What are the most common router issues?

Routers can face many issues. Below are common router issues and how to troubleshoot them:

Slow network

It is common to encounter slow networks where several clients are attempting to connect to a router that may or may not have enough capacity to accommodate all of them. In such cases, the router may slow down internet speed on one or more of the connected devices.

To troubleshoot a slow network, you can unplug the router and wait 30 seconds before plugging it back in.

Weak signal

If your router is old or placed in an unsuitable location, it may block the Wi-Fi signal. In addition to that, physical interferences, such as large appliances or thick walls, can also result in low signal strength.

For a strong Wi-Fi signal, remove obstructions between your router and wireless devices. Also, place your router on a high surface and keep it updated. In a large area, you may need to use one or more Wi-Fi extenders.

You get locked out

There are a few ways you can get locked out of your router. Perhaps you have forgotten your password, or it may have been hacked.

Regardless of the cause, if you get locked out, you can reset your router password by pressing the reset button for at least 10 seconds.

Router protocols

Routers use routing protocols to build routing tables that contain details about the paths available to different networks. With this information, the router can determine the most optimal route for each data packet.

Types of router protocols

There are various types of router protocols. Here are some of the most common:

Routing Information Protocol (RIP)

One of the oldest routing protocols, RIP is an interior gateway protocol that uses a distance vector algorithm to route packets to their destination. Distance vector routing determines the best path for data packets with a simple calculation of how many routers the packet has to pass through (or “hop”) to reach its destination.

However, RIP is not the best option for large and complex networks. That’s because it is designed to only broadcast updates every 30 seconds — which was enough in the early days of networks, but can’t support modern network traffic volumes — and only supports up to 15 hops.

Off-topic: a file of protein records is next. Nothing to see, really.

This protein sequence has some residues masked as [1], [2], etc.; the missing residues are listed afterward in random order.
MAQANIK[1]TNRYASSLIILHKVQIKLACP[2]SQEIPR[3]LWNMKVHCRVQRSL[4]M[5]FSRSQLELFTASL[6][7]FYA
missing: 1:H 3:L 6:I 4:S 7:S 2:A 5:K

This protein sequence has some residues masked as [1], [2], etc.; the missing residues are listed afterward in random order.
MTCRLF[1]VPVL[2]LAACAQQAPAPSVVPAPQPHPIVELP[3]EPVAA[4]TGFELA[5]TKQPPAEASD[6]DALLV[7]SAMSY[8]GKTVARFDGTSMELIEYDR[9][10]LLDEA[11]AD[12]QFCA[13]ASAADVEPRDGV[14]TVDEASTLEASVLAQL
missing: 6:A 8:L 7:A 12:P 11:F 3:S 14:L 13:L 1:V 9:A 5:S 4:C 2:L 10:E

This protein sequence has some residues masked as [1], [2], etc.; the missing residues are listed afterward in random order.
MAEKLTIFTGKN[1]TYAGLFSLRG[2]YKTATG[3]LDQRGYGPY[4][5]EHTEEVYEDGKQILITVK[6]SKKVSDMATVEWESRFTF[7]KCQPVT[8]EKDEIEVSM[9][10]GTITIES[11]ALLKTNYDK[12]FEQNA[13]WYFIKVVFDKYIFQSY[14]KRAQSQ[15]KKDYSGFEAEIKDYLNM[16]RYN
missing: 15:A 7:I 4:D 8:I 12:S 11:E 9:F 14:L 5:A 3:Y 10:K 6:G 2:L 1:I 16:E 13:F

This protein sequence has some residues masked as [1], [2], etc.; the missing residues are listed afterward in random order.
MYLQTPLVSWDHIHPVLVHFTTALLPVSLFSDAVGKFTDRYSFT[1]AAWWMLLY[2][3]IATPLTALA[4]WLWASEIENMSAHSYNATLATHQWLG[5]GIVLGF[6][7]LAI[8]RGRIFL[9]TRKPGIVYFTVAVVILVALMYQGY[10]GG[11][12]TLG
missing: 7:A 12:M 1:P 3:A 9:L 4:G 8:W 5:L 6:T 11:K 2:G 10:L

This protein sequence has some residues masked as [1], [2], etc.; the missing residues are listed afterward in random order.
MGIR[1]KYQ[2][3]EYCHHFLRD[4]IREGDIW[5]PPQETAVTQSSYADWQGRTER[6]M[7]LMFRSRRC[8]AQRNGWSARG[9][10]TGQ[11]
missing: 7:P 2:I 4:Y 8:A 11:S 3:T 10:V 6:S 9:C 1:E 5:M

The newer version of this protocol, RIPv2 (and its IPv6 extension, RIPng), improves on the shortcomings of RIP and provides additional features like multicasting, password authentication, variable length subnet masking, poison reverse, and more — but it’s still limited to a maximum hop count of 15.

Open Shortest Path First (OSPF)

OSPF is a link-state routing protocol designed for TCP/IP environments. It calculates the best path the packets should take to reach their destination using Dijkstra’s algorithm.

Border Gateway Protocol (BGP)

BGP is a gateway protocol developed to replace EGP. Its primary function is to transfer data packages between autonomous systems (AS) using the best path selection algorithm. Prominent features are support for next-hop, Classless Inter-Domain Routing (CIDR), Transmission Control Protocol (TCP), and efficient network bandwidth utilization.

Immediate System-to-Immediate System (IS-IS)

IS-IS is a link state and classless protocol that uses the Dijkstra algorithm to find the optimal path for data transmission. It is used for routing in autonomous systems.

Router vs. switch vs. modem

While a router, switch, and modem might look similar, each is used differently, combining to facilitate internet connectivity for homes, businesses, and other organizations.

Router Switch Modem
Purpose Connects devices to a modem. Connects several machines in the same network. Connects the network to the ISP.
Network type LAN, WAN, and MAN. LAN. WAN.
Wiring Wireless and wired connections. Wired connections only. Wireless and wired connections.
Security Come with inbuilt protection. Secured with MAC address filtering. Not secure, as they use public IP addresses.
OSI layer Layers 1-3 (physical layer, network layer, and data link layer). Layer 2. Layer 3.
Data format Packets. Frames. Packets.

Bottom line: Routers facilitate efficient network communication

A router is a literally essential component of modern network computing — without it, most network connectivity would be impossible. A good router ensures fast, reliable, and secure data transmission across networks.

Network administrators should have a comprehensive understanding of routers, including their types and uses. This knowledge will help them decide which router to choose for their organization and optimize their network’s performance.

Get to know the best enterprise Wi-Fi solutions and providers to maximize efficiency and uptime on your organization’s network.